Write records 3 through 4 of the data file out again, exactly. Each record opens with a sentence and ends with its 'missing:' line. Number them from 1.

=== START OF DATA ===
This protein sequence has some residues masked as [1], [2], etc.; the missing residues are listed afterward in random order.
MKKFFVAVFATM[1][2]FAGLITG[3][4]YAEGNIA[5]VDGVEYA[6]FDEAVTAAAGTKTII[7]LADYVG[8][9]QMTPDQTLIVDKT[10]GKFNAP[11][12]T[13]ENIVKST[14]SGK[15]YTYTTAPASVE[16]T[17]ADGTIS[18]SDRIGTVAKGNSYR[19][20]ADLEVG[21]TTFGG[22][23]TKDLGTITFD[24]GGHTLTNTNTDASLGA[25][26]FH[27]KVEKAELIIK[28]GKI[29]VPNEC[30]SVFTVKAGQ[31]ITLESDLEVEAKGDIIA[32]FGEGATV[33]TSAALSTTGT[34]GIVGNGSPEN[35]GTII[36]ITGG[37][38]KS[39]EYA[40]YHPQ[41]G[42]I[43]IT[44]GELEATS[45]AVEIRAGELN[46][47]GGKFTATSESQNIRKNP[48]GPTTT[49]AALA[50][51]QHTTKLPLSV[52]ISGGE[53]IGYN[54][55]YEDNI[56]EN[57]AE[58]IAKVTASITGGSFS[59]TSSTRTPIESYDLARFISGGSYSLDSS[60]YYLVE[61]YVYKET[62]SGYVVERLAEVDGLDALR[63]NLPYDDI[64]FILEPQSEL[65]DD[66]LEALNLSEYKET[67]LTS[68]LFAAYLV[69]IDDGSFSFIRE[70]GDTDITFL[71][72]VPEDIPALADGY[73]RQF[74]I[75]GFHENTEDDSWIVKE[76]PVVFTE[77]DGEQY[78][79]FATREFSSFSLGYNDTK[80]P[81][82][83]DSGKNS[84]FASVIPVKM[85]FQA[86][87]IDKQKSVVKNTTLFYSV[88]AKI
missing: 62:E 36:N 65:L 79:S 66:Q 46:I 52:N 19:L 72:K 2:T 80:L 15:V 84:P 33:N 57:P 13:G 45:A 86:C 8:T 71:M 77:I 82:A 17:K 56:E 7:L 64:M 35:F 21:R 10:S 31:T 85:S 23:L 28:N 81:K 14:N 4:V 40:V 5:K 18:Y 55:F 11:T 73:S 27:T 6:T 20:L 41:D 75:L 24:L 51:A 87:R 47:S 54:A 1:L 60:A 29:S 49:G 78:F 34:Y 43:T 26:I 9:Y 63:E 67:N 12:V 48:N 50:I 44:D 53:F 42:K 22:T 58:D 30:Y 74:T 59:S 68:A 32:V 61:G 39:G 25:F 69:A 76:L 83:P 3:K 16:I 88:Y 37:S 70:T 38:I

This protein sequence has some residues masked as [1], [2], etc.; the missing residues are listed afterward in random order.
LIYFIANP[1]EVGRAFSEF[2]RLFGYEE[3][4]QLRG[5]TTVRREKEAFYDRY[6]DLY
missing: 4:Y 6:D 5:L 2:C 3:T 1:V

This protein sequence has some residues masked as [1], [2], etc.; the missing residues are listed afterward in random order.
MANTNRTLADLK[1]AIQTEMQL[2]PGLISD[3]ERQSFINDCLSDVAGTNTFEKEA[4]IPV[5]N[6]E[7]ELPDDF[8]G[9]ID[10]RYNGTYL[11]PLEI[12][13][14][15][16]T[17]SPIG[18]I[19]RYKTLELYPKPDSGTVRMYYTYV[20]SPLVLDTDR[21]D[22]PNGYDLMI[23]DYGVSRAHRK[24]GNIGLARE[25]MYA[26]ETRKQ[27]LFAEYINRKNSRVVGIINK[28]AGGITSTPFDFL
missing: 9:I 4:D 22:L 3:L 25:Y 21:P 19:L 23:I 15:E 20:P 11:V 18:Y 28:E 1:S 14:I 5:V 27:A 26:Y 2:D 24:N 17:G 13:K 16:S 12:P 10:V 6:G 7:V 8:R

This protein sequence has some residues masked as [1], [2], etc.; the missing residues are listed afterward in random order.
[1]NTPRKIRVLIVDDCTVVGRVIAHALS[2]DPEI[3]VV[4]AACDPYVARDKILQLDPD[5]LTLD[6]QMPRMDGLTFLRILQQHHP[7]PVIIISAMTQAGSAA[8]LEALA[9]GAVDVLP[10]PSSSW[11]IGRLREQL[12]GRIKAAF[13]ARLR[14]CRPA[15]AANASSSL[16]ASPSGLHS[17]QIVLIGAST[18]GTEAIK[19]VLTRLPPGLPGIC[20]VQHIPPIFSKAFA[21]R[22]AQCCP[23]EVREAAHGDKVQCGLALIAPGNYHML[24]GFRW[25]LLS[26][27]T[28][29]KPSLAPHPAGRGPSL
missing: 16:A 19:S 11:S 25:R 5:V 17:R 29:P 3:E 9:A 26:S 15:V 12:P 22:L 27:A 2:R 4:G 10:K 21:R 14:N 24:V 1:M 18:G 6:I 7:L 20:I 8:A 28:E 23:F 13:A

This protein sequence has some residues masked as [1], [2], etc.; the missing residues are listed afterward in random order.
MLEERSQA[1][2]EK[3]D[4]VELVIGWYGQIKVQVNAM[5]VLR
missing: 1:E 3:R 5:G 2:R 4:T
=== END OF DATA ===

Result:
This protein sequence has some residues masked as [1], [2], etc.; the missing residues are listed afterward in random order.
MANTNRTLADLK[1]AIQTEMQL[2]PGLISD[3]ERQSFINDCLSDVAGTNTFEKEA[4]IPV[5]N[6]E[7]ELPDDF[8]G[9]ID[10]RYNGTYL[11]PLEI[12][13][14][15][16]T[17]SPIG[18]I[19]RYKTLELYPKPDSGTVRMYYTYV[20]SPLVLDTDR[21]D[22]PNGYDLMI[23]DYGVSRAHRK[24]GNIGLARE[25]MYA[26]ETRKQ[27]LFAEYINRKNSRVVGIINK[28]AGGITSTPFDFL
missing: 9:I 4:D 22:L 3:L 25:Y 21:P 19:L 23:I 15:E 20:P 11:V 18:Y 28:E 1:S 14:I 5:V 27:A 26:Y 2:D 24:N 17:G 13:K 16:S 12:P 10:V 6:G 7:V 8:R

This protein sequence has some residues masked as [1], [2], etc.; the missing residues are listed afterward in random order.
[1]NTPRKIRVLIVDDCTVVGRVIAHALS[2]DPEI[3]VV[4]AACDPYVARDKILQLDPD[5]LTLD[6]QMPRMDGLTFLRILQQHHP[7]PVIIISAMTQAGSAA[8]LEALA[9]GAVDVLP[10]PSSSW[11]IGRLREQL[12]GRIKAAF[13]ARLR[14]CRPA[15]AANASSSL[16]ASPSGLHS[17]QIVLIGAST[18]GTEAIK[19]VLTRLPPGLPGIC[20]VQHIPPIFSKAFA[21]R[22]AQCCP[23]EVREAAHGDKVQCGLALIAPGNYHML[24]GFRW[25]LLS[26][27]T[28][29]KPSLAPHPAGRGPSL
missing: 16:A 19:S 11:S 25:R 5:V 17:R 29:P 3:E 9:A 26:S 15:V 12:P 22:L 27:A 2:R 4:G 10:K 21:R 14:N 24:V 1:M 18:G 6:I 7:L 20:I 8:A 28:E 23:F 13:A